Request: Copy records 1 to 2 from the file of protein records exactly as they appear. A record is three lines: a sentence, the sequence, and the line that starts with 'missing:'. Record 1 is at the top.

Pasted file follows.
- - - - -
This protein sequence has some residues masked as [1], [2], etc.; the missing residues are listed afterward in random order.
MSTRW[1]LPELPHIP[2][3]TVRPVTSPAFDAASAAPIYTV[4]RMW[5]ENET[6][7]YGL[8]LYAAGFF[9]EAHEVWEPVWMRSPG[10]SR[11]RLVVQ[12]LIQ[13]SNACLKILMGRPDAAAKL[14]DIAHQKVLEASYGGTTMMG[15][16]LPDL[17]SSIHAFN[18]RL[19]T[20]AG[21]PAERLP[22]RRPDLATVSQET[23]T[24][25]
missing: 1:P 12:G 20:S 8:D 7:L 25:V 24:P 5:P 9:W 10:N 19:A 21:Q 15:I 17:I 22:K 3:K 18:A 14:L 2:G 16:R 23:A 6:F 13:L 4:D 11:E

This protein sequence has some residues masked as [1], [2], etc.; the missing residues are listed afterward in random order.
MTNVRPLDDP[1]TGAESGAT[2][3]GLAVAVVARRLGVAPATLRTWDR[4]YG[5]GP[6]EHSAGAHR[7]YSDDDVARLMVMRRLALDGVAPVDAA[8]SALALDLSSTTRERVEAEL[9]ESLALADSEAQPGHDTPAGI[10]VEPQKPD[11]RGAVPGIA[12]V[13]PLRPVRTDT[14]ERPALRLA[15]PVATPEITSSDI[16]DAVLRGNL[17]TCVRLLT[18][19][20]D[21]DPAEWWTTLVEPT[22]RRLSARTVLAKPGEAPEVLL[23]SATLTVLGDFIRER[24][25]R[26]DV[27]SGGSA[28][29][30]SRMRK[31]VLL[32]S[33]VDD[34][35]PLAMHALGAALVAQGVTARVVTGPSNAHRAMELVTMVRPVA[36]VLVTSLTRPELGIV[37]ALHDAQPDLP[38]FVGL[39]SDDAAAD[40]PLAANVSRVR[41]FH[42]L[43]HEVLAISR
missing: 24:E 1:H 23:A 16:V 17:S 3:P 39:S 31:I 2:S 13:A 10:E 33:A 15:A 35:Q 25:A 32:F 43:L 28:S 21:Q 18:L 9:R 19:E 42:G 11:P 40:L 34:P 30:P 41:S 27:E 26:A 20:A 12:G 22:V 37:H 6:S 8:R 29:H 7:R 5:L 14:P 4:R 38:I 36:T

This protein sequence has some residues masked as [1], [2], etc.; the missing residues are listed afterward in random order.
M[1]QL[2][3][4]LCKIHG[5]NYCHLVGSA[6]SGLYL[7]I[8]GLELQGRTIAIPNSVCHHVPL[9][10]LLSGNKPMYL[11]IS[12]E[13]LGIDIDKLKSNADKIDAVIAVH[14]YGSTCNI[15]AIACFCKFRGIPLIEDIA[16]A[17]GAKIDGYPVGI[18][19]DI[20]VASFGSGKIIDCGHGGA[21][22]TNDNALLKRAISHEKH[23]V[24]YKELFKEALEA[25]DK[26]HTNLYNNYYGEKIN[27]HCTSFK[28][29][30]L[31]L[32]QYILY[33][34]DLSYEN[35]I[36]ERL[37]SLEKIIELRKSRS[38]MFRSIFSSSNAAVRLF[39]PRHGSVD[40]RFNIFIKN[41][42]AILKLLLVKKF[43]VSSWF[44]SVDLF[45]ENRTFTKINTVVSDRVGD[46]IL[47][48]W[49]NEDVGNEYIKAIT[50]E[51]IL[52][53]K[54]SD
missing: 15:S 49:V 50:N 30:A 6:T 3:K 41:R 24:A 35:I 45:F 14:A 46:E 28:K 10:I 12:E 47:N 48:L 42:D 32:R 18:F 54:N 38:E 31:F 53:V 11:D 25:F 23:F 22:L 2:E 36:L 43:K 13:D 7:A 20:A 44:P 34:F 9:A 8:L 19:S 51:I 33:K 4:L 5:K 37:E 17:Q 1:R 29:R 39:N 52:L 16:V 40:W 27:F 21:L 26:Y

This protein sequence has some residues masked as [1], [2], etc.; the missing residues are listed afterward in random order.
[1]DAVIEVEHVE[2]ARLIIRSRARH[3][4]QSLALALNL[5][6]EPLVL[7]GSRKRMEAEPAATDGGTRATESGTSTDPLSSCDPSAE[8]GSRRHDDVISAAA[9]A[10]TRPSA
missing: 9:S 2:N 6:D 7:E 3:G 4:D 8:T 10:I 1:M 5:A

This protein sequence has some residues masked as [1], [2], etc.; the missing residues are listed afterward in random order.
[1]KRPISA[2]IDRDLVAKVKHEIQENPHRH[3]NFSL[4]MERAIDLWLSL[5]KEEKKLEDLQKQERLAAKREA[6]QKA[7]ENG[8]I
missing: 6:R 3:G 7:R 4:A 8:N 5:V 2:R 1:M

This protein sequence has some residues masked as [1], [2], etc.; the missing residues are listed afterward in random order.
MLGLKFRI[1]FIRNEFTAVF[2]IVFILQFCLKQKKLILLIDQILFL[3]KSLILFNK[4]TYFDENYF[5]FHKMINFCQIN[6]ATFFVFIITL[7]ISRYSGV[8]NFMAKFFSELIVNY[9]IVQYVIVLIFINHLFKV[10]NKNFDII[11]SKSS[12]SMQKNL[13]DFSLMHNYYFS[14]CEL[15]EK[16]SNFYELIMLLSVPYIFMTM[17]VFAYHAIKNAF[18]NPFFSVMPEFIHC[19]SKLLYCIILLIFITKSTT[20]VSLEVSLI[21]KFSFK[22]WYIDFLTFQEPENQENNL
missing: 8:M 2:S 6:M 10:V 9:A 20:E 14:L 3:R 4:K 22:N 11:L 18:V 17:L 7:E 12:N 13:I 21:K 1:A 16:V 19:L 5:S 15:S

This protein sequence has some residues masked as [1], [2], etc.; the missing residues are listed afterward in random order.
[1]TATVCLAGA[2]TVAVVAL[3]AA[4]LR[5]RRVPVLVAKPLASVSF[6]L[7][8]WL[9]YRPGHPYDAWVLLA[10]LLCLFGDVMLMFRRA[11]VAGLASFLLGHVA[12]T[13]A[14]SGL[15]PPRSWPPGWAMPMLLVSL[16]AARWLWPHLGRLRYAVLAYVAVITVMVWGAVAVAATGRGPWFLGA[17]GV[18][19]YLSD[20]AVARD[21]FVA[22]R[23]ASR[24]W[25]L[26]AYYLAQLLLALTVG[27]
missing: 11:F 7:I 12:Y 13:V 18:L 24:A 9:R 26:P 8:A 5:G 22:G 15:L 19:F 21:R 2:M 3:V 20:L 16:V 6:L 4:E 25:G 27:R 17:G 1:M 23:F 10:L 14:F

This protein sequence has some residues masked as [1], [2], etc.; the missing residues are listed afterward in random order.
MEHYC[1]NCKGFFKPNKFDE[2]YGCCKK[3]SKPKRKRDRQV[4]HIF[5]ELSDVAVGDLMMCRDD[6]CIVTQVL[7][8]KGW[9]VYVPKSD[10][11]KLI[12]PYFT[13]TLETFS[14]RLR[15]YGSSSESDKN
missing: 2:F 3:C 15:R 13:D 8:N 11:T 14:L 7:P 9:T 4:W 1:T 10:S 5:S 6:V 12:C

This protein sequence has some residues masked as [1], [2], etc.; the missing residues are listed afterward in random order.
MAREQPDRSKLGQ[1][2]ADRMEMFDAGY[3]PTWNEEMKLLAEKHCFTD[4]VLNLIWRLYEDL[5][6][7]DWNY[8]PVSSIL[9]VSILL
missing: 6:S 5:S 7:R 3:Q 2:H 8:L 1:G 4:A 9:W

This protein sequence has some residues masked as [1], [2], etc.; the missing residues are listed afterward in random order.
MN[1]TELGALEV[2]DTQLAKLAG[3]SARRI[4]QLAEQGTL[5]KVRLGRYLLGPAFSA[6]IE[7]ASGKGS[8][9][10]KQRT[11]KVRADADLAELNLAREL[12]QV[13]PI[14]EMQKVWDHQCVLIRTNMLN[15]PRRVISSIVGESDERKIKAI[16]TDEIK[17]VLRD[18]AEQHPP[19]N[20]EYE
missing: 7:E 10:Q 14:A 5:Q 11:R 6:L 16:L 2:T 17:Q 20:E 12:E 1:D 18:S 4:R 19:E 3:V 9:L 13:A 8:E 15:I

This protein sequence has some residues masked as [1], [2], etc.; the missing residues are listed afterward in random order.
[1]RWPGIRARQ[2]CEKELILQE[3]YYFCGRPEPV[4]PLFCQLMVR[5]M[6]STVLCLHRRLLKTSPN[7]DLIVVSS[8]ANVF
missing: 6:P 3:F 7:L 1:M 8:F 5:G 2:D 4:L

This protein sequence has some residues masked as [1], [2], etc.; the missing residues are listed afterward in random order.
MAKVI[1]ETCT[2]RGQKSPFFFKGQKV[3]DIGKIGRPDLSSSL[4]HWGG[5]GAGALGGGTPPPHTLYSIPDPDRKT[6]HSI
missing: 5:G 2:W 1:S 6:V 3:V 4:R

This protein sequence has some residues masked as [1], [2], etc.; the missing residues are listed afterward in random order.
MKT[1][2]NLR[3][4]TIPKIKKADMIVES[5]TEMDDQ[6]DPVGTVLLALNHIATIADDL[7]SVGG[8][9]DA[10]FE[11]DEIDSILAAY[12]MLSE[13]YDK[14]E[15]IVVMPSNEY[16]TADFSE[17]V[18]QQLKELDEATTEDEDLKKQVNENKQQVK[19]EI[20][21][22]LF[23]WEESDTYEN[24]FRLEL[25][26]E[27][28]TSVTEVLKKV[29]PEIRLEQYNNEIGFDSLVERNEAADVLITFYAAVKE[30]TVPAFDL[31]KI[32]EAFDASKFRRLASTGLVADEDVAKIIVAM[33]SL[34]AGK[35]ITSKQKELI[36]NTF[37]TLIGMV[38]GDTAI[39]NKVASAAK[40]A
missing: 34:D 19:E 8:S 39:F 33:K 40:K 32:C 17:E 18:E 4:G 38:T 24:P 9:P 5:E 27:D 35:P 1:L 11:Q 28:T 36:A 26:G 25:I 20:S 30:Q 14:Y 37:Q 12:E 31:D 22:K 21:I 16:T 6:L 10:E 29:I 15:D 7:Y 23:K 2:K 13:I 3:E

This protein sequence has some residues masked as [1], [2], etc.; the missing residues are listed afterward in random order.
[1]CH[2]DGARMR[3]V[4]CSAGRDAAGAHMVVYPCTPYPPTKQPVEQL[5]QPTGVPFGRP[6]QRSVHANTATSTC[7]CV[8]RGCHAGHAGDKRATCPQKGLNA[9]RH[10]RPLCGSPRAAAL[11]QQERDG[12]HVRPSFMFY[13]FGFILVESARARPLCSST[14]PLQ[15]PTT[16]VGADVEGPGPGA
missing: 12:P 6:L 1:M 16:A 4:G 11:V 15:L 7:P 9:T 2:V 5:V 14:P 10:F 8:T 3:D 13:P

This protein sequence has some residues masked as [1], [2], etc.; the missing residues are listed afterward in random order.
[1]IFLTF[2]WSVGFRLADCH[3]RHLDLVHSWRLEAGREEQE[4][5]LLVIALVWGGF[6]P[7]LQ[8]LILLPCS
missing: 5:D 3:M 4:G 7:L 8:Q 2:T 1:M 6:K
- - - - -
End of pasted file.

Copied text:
This protein sequence has some residues masked as [1], [2], etc.; the missing residues are listed afterward in random order.
MSTRW[1]LPELPHIP[2][3]TVRPVTSPAFDAASAAPIYTV[4]RMW[5]ENET[6][7]YGL[8]LYAAGFF[9]EAHEVWEPVWMRSPG[10]SR[11]RLVVQ[12]LIQ[13]SNACLKILMGRPDAAAKL[14]DIAHQKVLEASYGGTTMMG[15][16]LPDL[17]SSIHAFN[18]RL[19]T[20]AG[21]PAERLP[22]RRPDLATVSQET[23]T[24][25]
missing: 1:P 12:G 20:S 8:D 7:L 25:V 24:P 5:P 9:W 10:N 19:A 21:Q 15:I 17:I 22:K 3:K 18:A 14:L 2:G 16:R 23:A 6:F 13:L 4:D 11:E

This protein sequence has some residues masked as [1], [2], etc.; the missing residues are listed afterward in random order.
MTNVRPLDDP[1]TGAESGAT[2][3]GLAVAVVARRLGVAPATLRTWDR[4]YG[5]GP[6]EHSAGAHR[7]YSDDDVARLMVMRRLALDGVAPVDAA[8]SALALDLSSTTRERVEAEL[9]ESLALADSEAQPGHDTPAGI[10]VEPQKPD[11]RGAVPGIA[12]V[13]PLRPVRTDT[14]ERPALRLA[15]PVATPEITSSDI[16]DAVLRGNL[17]TCVRLLT[18][19][20]D[21]DPAEWWTTLVEPT[22]RRLSARTVLAKPGEAPEVLL[23]SATLTVLGDFIRER[24][25]R[26]DV[27]SGGSA[28][29][30]SRMRK[31]VLL[32]S[33]VDD[34][35]PLAMHALGAALVAQGVTARVVTGPSNAHRAMELVTMVRPVA[36]VLVTSLTRPELGIV[37]ALHDAQPDLP[38]FVGL[39]SDDAAAD[40]PLAANVSRVR[41]FH[42]L[43]HEVLAISR
missing: 24:E 1:H 23:A 16:V 17:S 3:P 39:S 31:I 2:S 13:A 10:E 33:A 15:A 35:Q 25:A 32:F 43:L 28:S 21:Q 18:L 9:R 19:E 42:G 11:P 40:L 34:P 30:P 41:S 27:E 26:A 20:A 12:G 22:V 37:H 6:S 8:R 29:H 7:R 5:L 14:P 4:R 38:I 36:T